Reforming the ASUCI Election

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Last year’s ASUCI elections were marred by scandal; involving housing code violations, campaign guideline violations and candidate disqualifications to boot. This year, ASUCI’s elections committee is taking the drama out of ASUCI elections.

The committee set out to increase clarity in the elections code, improve transparency and make it easier for candidates to apply for positions.

“This year, everything is online,” said Kelly Chew, ASUCI elections commissioner. “You can edit your profile, your declaration of candidacy, view the [UC Irvine] principles of community and your photo, all up to March 13. And they’re all released on the same day so no one gets their application in earlier than someone else.”

Chew was inspired to effect change by the abuse-speckled history of ASUCI elections.

“[A presidential candidate] two years ago, told students in his visions course that they would be forced to help him in his campaign, and they still didn’t come forward even with complete anonymity,” Chew said.

“We take the pledge situation very seriously because this involves threatening students. These students were threatened with punishments or with getting kicked out of their fraternity if they said anything about what had happened,” Chew said.

While campaign violation trends run several years back, last year’s violations spurred changes in the election process to better prevent violations. Then-second-year political science major Kevin Kaveh, who was running for president, was disqualified for soliciting votes in student housing areas, while then-third-year political science major Tiffany Go, who was running for vice president of student services, was disqualified for allegedly assisting in one instance of Kaveh’s violation of procedures. Go was later acquitted and instated as vice president of student services.

This year, candidates are not allowed to come within 50 yards of computer labs. Employees and frequent users of the computer lab have already been informed that they must report any campaign activity that violates the new Elections Code.

The committee has decided to delete stipulations regarding polling locations, since nearly every student has a personal laptop or is able to use the computer lab for voting purposes.

Finally, candidates are strictly responsible for every person who supports their campaign. They have been instructed that any illicit activity caused by a person in support of their campaign will be brought back to the candidate themselves.

“I was pretty appalled by the results of the last election. We shouldn’t have to tell you how to behave during an election. There are some things that are just [a] given,” Chew said.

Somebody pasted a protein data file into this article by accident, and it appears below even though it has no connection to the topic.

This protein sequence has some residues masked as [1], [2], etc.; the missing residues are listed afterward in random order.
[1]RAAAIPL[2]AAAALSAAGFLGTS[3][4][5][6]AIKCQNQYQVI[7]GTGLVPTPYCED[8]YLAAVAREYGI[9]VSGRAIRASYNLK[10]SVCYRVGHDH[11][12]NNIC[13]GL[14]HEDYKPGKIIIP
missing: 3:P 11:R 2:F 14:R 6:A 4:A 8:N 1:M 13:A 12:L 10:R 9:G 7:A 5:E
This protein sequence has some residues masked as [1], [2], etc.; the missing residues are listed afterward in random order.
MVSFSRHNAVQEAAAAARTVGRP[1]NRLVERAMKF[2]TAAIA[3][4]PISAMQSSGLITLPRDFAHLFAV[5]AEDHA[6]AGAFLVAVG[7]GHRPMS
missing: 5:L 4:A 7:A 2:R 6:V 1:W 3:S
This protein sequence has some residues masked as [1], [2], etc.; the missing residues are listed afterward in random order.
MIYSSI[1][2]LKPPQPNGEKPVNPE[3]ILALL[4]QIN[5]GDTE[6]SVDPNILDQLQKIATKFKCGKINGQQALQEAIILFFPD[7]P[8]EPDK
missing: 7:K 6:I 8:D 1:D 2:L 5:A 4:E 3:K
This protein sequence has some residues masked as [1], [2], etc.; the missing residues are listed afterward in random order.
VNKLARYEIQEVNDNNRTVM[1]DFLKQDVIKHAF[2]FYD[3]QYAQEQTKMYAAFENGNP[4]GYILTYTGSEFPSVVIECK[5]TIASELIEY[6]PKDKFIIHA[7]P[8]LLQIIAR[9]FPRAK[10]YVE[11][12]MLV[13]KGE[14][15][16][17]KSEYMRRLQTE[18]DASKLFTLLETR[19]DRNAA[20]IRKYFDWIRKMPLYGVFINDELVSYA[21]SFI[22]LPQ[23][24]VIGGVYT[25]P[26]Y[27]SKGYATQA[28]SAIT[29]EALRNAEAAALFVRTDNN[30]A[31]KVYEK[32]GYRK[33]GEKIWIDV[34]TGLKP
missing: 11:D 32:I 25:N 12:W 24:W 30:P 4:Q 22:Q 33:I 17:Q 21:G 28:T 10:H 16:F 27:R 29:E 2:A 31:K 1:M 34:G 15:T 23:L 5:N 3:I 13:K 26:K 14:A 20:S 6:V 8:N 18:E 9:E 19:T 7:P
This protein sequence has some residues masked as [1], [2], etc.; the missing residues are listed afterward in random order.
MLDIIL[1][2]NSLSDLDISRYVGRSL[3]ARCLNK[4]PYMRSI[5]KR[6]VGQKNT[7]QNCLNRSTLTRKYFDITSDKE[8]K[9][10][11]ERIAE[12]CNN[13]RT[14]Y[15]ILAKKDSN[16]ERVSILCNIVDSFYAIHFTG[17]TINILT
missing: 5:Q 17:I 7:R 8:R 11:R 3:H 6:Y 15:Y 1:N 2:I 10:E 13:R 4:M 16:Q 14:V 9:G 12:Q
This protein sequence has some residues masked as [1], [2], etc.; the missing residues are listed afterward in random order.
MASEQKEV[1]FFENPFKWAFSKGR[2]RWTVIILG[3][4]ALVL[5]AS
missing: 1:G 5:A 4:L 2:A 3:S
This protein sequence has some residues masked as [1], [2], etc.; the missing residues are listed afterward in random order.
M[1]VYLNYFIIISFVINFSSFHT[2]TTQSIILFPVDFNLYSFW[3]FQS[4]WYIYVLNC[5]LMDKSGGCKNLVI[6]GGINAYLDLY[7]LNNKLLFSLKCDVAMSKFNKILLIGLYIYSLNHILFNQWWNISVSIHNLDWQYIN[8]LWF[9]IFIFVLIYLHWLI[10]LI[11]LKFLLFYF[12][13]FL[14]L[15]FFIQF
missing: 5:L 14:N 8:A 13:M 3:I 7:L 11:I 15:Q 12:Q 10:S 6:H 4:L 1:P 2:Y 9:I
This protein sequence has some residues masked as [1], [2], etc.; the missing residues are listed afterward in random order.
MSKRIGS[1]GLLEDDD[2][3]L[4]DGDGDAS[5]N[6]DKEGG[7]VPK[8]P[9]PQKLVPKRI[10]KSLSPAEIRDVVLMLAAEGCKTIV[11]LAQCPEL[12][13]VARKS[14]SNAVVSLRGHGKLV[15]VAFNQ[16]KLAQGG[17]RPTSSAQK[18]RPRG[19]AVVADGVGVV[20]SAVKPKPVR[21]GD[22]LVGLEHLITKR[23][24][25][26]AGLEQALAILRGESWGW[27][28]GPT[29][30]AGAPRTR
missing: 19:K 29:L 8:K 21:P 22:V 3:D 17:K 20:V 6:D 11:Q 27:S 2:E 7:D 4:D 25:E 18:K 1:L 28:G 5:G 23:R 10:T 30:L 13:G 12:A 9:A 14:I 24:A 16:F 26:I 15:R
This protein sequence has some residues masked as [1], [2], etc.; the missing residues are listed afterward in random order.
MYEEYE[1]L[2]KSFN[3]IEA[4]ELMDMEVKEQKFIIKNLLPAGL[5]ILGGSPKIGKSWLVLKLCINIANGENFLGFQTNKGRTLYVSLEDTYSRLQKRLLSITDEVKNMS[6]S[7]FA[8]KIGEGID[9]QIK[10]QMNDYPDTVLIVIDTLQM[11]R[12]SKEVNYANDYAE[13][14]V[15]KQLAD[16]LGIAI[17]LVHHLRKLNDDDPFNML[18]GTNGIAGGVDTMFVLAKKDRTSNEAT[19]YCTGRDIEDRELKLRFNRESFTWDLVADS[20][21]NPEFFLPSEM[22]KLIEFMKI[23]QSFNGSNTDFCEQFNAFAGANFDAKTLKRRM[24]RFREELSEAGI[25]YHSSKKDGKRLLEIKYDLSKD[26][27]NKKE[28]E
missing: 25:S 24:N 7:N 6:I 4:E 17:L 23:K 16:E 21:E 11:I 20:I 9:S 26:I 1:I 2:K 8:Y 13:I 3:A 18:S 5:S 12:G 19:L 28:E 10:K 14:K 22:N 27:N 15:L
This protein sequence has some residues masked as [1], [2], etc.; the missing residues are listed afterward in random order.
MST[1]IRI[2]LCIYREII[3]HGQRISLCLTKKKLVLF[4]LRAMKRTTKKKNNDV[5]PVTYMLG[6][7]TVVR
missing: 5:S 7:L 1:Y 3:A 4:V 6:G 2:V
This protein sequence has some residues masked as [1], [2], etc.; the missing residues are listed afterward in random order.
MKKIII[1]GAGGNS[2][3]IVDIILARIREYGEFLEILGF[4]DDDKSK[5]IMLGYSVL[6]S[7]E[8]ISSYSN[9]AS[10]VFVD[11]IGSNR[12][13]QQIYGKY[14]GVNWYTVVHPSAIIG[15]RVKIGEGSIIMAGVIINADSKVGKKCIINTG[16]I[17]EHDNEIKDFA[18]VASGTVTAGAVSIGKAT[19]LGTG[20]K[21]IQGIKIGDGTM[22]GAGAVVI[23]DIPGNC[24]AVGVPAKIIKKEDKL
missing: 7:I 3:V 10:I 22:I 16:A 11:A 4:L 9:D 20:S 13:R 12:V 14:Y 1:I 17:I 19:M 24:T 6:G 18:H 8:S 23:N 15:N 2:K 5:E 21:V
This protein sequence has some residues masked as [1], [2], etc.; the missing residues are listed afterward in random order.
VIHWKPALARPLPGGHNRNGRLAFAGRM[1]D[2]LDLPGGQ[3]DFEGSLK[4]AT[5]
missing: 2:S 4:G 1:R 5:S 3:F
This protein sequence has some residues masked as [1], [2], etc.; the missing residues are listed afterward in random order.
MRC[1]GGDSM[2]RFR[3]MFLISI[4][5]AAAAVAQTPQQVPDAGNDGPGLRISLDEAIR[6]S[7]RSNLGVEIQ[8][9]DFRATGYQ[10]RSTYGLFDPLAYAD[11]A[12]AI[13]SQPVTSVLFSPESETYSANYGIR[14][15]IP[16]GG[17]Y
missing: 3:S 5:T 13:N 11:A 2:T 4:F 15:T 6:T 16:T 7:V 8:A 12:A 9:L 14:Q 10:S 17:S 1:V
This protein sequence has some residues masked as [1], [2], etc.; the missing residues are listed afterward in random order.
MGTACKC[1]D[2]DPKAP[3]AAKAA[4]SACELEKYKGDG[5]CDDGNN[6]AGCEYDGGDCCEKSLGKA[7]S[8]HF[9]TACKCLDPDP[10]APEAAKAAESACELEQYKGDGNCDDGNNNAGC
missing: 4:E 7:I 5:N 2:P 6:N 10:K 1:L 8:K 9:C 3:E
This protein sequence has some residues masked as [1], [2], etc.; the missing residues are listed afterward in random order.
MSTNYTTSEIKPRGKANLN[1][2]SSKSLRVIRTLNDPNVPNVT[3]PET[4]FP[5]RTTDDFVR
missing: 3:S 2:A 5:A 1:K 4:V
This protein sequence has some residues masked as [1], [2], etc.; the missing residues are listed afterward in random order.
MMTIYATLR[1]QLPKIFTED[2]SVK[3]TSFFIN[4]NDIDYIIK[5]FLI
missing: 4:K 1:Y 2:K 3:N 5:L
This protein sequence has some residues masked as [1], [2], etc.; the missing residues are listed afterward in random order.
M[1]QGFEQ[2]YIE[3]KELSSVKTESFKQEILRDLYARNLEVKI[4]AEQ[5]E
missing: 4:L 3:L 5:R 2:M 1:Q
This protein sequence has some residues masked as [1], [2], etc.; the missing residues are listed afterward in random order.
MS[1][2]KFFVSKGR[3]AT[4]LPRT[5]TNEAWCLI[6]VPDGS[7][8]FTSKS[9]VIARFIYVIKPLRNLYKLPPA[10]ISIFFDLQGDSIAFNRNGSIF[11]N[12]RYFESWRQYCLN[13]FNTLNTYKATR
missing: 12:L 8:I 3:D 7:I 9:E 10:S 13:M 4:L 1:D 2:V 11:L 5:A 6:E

The changes have come just in time to reign in an unprecedented number of candidates running for executive offices. There are 45 candidates in total, with seven candidates for ASUCI president alone.

UCI’s current commander in chief, Megan Braun, is among the seven, returning for another shot at the title. Braun stated that the ASUCI‘s skyrocketing number of candidates has made the road to returning to office difficult.

“Last year, three executive seats went unopposed, but with over 40 candidates this year everything is much more intense. Candidates are competing for poster space on Ring Road, campaign staffs and time at club meetings, and not to mention votes,” Braun said.

The sharp increase in candidates has been attributed to this year’s campus events put on by ASUCI, consequent visibility on campus, a much more active promotion of elections, and finally, the ease of use of the new application system.

While the past years’ events have earned blame for the candidates, Chew remarks that it may just be students getting swept up in the spirit of the election.

“It’s really the nature of the election. Some people will take a year of planning, and spend in excess of one thousand dollars on their campaign. Time, dedication and emotion gets involved, so they really become desperate,” Chew said.

The Elections Committee has done its job in creating the framework for a violation-free election. However, at this point, the elections are in the hands of the candidates as this year’s increased competition puts added pressure on their time, wallets and judgment.

“I just want a clean election. I hope they exercise their best judgment,” Chew said.

ASUCI candidate forum will take place twice this year; April 7 at 12 p.m. in the Student Center Plaza, and April 8 at 5 p.m. in Crystal Cove Auditorium.

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